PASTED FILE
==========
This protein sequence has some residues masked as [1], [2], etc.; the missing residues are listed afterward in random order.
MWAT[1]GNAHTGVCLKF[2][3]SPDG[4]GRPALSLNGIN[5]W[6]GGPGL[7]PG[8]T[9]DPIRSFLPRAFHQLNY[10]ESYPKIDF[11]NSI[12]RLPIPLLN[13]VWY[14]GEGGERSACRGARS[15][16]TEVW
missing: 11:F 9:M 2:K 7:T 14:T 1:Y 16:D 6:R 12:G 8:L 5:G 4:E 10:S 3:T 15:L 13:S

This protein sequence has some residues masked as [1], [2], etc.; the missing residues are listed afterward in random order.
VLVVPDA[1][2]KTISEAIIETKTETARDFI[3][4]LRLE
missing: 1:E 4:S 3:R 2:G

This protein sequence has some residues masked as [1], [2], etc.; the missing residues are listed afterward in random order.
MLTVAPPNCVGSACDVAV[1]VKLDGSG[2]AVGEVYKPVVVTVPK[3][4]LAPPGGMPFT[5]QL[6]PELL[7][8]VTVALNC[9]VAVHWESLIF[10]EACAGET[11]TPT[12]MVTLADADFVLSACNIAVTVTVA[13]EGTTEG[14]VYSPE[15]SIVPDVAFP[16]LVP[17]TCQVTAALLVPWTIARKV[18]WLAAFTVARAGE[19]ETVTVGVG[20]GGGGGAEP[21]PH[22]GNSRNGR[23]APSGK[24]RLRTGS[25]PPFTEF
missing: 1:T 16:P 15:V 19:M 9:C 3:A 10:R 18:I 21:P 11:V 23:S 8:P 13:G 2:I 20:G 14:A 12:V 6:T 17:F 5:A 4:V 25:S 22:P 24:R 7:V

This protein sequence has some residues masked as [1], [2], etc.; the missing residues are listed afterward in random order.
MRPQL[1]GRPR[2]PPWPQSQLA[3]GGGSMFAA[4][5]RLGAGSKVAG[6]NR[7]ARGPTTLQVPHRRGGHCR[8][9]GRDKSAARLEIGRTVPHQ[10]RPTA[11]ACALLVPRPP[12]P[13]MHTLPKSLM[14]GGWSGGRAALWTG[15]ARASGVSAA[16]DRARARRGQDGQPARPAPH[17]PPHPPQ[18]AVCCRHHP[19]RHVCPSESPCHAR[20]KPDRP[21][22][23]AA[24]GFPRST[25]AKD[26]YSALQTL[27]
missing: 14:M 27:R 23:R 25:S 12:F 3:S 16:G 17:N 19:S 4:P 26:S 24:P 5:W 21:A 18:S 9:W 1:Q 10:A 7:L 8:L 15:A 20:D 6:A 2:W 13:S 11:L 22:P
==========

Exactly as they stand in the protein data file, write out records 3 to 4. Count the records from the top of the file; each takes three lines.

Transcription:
This protein sequence has some residues masked as [1], [2], etc.; the missing residues are listed afterward in random order.
MLTVAPPNCVGSACDVAV[1]VKLDGSG[2]AVGEVYKPVVVTVPK[3][4]LAPPGGMPFT[5]QL[6]PELL[7][8]VTVALNC[9]VAVHWESLIF[10]EACAGET[11]TPT[12]MVTLADADFVLSACNIAVTVTVA[13]EGTTEG[14]VYSPE[15]SIVPDVAFP[16]LVP[17]TCQVTAALLVPWTIARKV[18]WLAAFTVARAGE[19]ETVTVGVG[20]GGGGGAEP[21]PH[22]GNSRNGR[23]APSGK[24]RLRTGS[25]PPFTEF
missing: 1:T 16:P 15:V 19:M 9:C 3:A 10:R 18:I 21:P 11:V 23:S 8:P 13:G 2:I 20:G 14:A 12:V 6:T 17:F 5:A 4:V 25:S 22:P 24:R 7:V

This protein sequence has some residues masked as [1], [2], etc.; the missing residues are listed afterward in random order.
MRPQL[1]GRPR[2]PPWPQSQLA[3]GGGSMFAA[4][5]RLGAGSKVAG[6]NR[7]ARGPTTLQVPHRRGGHCR[8][9]GRDKSAARLEIGRTVPHQ[10]RPTA[11]ACALLVPRPP[12]P[13]MHTLPKSLM[14]GGWSGGRAALWTG[15]ARASGVSAA[16]DRARARRGQDGQPARPAPH[17]PPHPPQ[18]AVCCRHHP[19]RHVCPSESPCHAR[20]KPDRP[21][22][23]AA[24]GFPRST[25]AKD[26]YSALQTL[27]
missing: 14:M 27:R 23:R 25:S 12:F 3:S 16:G 17:N 19:S 4:P 26:S 24:P 5:W 21:A 18:S 9:W 1:Q 10:A 7:L 8:L 15:A 20:D 6:A 2:W 13:S 11:L 22:P